There is something inherently fascinating about live video. It draws you in; it makes you keep watching even when you want to turn away. Live video can create a viewer and a fan out of nothing. That’s what makes it such a good content creation tool. It’s a draw even when nothing interesting is going on.

Take, for instance, the live camera on the International Space Station. You can watch it at any time. 99% of the time, nothing is happening. However, you tune in because there’s always a chance that something is happening. You want to be the first person to see it. You want to be the person who says, “I saw it as it happened.” 

That’s what live video does for you. It offers your viewer the opportunity to say, “I was there when…” or “Look what I just saw happen…”

Through live video, viewers have the chance to put themselves into a unique club, and they’re begging for the opportunity to do just that.


Live Video is a Window into Your Business

In terms of your business, think of live video as a window into your business. Your fans will tune in because they love feeling like they are one of the lucky few that get to see how you work. 

There’s a feeling of exclusivity that comes with live video.

There’s also a benefit to the new viewer. This viewer gets to see first-hand who you are as a business and as a person. Through live video, you give the viewer a behind-the-scenes look at what makes you tick.

Do a good job, and you may have converted a casual viewer into a fan for life.


Live Video has Power

In other words, live video has power. It’s something we’ve covered in a previous blog post here. Through live video, viewers tend to stick around longer, and they become more engaged with the video and your business.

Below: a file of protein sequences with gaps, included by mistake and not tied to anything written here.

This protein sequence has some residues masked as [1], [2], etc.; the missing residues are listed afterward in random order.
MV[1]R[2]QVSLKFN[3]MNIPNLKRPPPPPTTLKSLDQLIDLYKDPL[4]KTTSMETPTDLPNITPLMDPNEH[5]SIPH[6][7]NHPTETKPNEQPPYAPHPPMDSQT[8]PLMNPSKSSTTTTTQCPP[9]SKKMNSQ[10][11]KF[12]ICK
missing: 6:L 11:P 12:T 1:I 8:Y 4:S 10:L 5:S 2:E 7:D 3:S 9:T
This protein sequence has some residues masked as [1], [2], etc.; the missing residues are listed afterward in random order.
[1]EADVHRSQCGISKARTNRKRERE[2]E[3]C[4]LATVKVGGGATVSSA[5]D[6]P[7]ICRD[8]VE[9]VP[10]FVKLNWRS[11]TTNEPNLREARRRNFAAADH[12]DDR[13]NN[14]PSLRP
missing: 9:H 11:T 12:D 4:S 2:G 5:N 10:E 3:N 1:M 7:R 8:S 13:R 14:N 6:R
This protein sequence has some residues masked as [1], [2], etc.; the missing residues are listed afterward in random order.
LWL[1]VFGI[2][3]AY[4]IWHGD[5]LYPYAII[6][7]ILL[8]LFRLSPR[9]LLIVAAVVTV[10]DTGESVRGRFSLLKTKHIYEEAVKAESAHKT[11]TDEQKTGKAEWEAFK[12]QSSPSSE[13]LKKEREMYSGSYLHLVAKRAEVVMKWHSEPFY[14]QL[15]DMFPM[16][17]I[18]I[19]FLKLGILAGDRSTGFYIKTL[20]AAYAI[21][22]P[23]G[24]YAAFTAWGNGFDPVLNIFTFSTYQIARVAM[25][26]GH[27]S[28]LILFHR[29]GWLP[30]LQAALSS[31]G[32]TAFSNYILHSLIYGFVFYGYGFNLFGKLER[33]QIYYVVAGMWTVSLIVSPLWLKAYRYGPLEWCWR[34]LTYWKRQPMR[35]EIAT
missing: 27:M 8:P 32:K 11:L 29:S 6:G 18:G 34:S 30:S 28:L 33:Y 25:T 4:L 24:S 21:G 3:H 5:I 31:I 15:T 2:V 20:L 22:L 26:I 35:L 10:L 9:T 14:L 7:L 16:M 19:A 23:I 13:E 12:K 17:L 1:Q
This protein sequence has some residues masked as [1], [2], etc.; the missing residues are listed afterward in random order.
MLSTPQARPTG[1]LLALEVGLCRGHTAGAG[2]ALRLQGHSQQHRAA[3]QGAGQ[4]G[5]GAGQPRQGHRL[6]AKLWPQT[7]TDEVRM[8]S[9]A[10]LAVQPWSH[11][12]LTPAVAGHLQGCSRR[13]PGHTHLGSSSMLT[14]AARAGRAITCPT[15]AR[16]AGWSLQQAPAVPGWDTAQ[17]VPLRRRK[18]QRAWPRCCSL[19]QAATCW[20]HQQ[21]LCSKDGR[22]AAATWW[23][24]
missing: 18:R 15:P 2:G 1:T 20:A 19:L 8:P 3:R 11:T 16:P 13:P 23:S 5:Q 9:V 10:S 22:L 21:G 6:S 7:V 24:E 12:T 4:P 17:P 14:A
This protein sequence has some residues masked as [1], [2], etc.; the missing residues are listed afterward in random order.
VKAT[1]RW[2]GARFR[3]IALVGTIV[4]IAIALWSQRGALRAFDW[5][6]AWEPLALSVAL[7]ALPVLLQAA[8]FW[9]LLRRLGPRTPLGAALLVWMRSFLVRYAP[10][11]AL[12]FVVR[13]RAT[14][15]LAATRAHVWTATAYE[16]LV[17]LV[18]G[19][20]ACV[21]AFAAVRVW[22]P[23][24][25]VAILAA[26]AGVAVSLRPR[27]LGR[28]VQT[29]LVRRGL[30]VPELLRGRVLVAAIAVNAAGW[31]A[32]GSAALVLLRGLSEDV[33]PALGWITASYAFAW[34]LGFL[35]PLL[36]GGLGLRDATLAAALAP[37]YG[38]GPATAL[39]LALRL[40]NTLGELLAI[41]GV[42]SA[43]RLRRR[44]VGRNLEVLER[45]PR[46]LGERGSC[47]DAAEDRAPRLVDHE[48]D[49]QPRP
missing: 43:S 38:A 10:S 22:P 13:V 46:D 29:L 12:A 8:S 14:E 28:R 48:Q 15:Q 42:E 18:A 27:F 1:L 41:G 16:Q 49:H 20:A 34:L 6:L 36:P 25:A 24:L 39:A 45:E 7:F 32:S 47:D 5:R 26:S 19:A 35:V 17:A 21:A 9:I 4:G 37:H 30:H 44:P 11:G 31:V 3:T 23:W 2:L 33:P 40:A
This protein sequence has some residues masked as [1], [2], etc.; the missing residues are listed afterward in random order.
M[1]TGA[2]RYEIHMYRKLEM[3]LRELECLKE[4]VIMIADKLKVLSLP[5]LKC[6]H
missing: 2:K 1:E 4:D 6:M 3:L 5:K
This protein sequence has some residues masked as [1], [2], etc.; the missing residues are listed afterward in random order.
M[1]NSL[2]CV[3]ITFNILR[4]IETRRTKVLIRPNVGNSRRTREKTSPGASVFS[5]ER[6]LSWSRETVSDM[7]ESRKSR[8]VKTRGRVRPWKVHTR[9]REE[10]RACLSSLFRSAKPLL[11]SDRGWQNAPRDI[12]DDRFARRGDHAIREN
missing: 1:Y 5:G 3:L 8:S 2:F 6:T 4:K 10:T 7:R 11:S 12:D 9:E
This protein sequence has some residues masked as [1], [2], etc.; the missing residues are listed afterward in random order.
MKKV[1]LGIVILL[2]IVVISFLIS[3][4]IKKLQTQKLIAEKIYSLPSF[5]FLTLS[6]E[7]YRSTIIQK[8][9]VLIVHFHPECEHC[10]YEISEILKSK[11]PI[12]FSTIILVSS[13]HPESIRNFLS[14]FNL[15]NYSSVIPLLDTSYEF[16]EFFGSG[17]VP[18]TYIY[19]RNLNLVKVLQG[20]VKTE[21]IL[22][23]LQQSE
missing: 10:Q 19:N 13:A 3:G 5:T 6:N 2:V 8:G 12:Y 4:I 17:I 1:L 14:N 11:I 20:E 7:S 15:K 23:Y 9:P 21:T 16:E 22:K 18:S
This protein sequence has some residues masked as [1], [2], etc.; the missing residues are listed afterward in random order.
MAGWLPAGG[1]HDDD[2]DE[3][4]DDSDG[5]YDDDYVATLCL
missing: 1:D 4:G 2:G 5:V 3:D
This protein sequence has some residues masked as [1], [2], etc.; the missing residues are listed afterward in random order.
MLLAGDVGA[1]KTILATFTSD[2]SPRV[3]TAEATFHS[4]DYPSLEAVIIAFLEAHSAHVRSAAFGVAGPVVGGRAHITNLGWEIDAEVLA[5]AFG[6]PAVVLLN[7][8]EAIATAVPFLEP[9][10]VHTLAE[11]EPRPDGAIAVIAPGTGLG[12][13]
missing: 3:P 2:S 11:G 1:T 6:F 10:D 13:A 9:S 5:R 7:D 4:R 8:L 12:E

Live video also leads to higher conversion rates.


Making Live Video Work for You

So, how do you wield the power that live video gives you?


Live Events

The easiest way is to stream live events. If your business is holding a live event, make sure everyone can join in. Stream it.

When something is happening live, you want to make sure as many people as possible can attend. They may not be able to fly to your city, but they can certainly open up their laptop and log on.

Streaming live events is a way to include as many people as possible in what your business is doing.



People have interesting stories to tell. Entrepreneurs have stories of how they made it and how they failed. Video game creators love to tell the story of how they created that one iconic game.

The next time you interview a client or team member, think about doing it live. Allow your followers to interact with the interviewee. Ask followers for questions and then ask some of those questions.

Not only does a live interview offer some great content, but it also gives you a chance to get your fans involved.


Doing it Live

Some businesses make unique products, and it’s fun to watch them being made. There’s a reason why the SciFi Channel’s How It’s Made has stuck around for so long. People love seeing how things are made.